Table 5 presents data on the peer referral program's cost as well as comparative data on costs associated with PHSKC's bathhouse-based testing program and the county's largest publicly-supported CBO testing program. Excluding costs associated with testing for STDs other than HIV, the cost per newly diagnosed case of HIV detected and cost per HIV-infected person who received test results were lower for peer referral than for either the bathhouse or the CBO testing program. In sensitivity analyses, the total program costs shown in Table 5 varied from the baseline costs by 9% when testing and treatment costs were varied by 25%, and by 11% when counseling and data management costs were varied by 25%. Considering only HIV testing in the program, the cost per newly-detected HIV-infected peer who received test results changed 2–3% when varying testing costs, and by 14–15% when varying counseling and data management costs. The most important variable influencing cost per newly-identified HIV-infected peer receiving test results was HIV prevalence. During the study period, 4.4% (12 of 270) of peers were newly diagnosed with HIV infection. Varying the prevalence of newly-diagnosed HIV among peers 75% above and below the observed rate (1.1–7.8%) and considering only HIV-related costs at baseline values shown in Table 1, the cost per newly-identified HIV-infected person receiving test results ranged from US$ 3076 to US$ 21 479. Varying HIV prevalence and program costs simultaneously, the cost per newly diagnosed case of HIV detected ranged from US$ 2576 to US$ 25 191. With STD-specific costs included, total program costs ranged from US$ 4301 to US$ 45 318 per newly-identified HIV-infected person receiving test results.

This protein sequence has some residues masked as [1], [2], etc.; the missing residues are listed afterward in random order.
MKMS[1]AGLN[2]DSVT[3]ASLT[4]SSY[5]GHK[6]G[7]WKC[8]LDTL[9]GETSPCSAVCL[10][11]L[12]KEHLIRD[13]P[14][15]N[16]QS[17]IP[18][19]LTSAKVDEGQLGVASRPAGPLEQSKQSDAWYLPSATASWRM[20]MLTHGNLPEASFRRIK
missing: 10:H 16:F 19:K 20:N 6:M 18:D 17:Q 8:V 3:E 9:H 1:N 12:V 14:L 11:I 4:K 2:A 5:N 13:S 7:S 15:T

We found that paying MSM a small incentive to refer peers for HIV, hepatitis and STD testing was an effective means to identify new cases of HIV and viral hepatitis. Our case-finding yield was substantially lower than that observed by Jordan in a report on peer referral conducted in Los Angeles in the 1990s [9,10], but was similar to preliminary data on peer referral conducted by CBOs as part of a CDC-funded multi-center demonstration project . While we cannot be certain why Jordan's program identified so many more cases that either our program or those conducted through CDC, it seems likely that much of this difference is attributable to differences in the populations enrolled and the time periods during which the studies were conducted. Our findings extend those of previous studies by demonstrating that peer referral is cost-effective relative to at least some other publicly supported HIV testing programs. Furthermore, our experience shows that peer referral can be integrated into a public health HIV/STD program, sustained after a period of research funding, and be used to target priority MSM subpopulations.